The most intimate of enemies is how the Spanish commentator described Real Madrid and Atletico when they first met in the semi-final of the European Cup – and that was nearly 60 years ago.
It has become the biggest derby in the Champions League. Seven times they have clashed in Europe and each occasion has been agonising for the underdogs.
This contest has always been decided by the tightest of margins, even the 2014 final which finished 4-1 to Madrid but which Atletico were winning until the third minute of added time.
Extra-time was the killer then, and Atletico were also cruelly denied in last season’s final when Juanfran’s kick hit the post in the shoot out, Antoine Griezmann having already struck the bar with a penalty start of the second- half.
So near but so far has always been the story for Atletico, right from the start, when they recorded their one victory. Nowadays that 1-0 scoreline, after a 2-1 defeat in the first leg at the Bernabeu, would have sent them through to the final on away goals.
Back in 1959 there was no such rule, nor was there extra-time, and Real Madrid won the replay.
Tonight’s match could provide the underdogs with the platform for some long-awaited revenge. Real Madrid start, yet again, as favourites. They have more potential match-winners, and better options on the bench.
Yet they are vulnerable at the back and would almost certainly not be playing this semi-final but for the aberrations of the referee, Victor Kassai, in their match against Bayern Munich.
Which brings us straight to one of tonight’s big questions: will Casemiro keep his head?
Against Bayern he was extraordinarily fortunate to avoid a second yellow card, and he was also lucky to avoid a double yellow against Barcelona in their epic league match nine days ago.
The Brazilian is a key man for his team, but he has now collected 13 bookings two seasons running. The season before that, when he was on loan at Porto, it was 15.
Somehow Casemiro has avoided being sent off since he arrived in Europe four years ago, but he has been walking a tightrope recently. Atletico are bound to target him.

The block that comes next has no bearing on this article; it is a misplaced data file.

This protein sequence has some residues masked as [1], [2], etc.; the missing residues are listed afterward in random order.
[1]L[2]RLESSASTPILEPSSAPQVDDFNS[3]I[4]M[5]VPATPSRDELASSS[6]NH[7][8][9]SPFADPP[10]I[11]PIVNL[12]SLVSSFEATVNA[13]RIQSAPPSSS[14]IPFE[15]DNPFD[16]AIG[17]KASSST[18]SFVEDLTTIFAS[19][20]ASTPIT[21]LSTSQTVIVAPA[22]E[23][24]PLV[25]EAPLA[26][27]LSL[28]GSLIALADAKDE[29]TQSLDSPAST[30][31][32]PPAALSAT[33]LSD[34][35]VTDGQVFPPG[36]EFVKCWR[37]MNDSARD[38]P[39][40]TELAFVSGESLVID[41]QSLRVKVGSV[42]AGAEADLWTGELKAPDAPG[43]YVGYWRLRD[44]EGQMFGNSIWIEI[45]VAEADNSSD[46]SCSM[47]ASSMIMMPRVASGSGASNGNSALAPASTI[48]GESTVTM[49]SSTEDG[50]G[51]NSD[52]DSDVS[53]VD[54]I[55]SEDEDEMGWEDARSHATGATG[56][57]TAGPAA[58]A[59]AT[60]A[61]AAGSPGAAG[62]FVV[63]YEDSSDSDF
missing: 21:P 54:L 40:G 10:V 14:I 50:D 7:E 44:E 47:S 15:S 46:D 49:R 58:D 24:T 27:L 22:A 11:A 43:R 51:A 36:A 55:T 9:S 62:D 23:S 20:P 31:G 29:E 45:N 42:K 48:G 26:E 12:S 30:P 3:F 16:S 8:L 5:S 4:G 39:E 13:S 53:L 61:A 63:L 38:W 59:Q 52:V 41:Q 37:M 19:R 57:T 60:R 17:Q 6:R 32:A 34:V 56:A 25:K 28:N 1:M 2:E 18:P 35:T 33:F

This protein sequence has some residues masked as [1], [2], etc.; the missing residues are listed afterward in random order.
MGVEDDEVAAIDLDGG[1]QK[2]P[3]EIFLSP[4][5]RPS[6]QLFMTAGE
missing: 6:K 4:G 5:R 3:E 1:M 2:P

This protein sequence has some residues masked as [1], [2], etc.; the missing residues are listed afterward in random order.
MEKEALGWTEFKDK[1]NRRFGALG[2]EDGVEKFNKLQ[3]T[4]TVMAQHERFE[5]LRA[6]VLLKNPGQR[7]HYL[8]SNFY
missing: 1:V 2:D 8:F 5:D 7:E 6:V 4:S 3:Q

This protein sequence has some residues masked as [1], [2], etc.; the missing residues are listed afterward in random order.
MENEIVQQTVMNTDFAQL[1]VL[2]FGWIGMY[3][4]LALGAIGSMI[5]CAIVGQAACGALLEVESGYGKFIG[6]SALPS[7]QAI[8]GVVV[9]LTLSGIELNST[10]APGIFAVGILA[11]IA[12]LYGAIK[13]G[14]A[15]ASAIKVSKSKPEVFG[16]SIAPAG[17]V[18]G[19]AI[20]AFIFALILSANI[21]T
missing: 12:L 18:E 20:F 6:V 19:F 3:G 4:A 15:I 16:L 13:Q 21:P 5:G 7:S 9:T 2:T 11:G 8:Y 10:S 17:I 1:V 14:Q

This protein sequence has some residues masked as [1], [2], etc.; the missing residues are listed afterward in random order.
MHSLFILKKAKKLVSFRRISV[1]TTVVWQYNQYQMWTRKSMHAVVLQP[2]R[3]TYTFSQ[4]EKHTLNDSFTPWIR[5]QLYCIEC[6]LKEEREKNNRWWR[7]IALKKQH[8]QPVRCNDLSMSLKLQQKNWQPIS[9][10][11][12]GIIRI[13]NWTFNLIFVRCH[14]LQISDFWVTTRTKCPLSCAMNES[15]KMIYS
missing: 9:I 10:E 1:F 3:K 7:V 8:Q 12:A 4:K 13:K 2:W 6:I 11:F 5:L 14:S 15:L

Diego Simeone had a chequered past as a player himself, and also knows all about getting opponents into trouble. Martin Atkinson, tonight’s referee, will need his wits about him.
Real Madrid’s fragile defence will also be tested by Griezmann and Kevin Gameiro. They concede goals almost every time they play – 67 in 53 matches, which is 28 more than Atletico.
Without Pepe, Zinedine has to choose who will partner Sergio Ramos at centre back – Nacho or Raphael Varane. Varane is the safer option, but the manager has a doubt about his state of mind.
“He had a very long and complicated injury,” said Zidane. “From time to time he hurts something and I do not know if it is mental or something else.”
Keylor Navas in goal may also be a concern. He was brilliant against Barcelona, although he still let in three, but he does not provide quite the sense of security to his back line that Jan Oblak does for Atletico. Navas this season has conceded twice as many goals as Oblak.
So the champions are vulnerable, but that’s partly because their full-backs play a crucial role in their attack. Danny Carvajal and Marcelo have set up 21 goals between them and Marcelo has been in rampaging form recently.
That is a worry for Atletico because their defensive options are limited on the right, with two players sidelined and the Croatian Sime Vrsaljko possibly out injured.
Real Madrid’s strength in the air also gives them an edge. They have scored 38 times from headed goals this season. Casemiro and Varane are both a threat at set pieces, as is Cristiano Ronaldo, who scored three times in last November’s derby.
But the man who haunts Atletico is still Ramos, their nemesis in 2014 and again last season, when he became the first defender to score in two Champions League finals. His leadership could once again prove to be the difference between the two sides.
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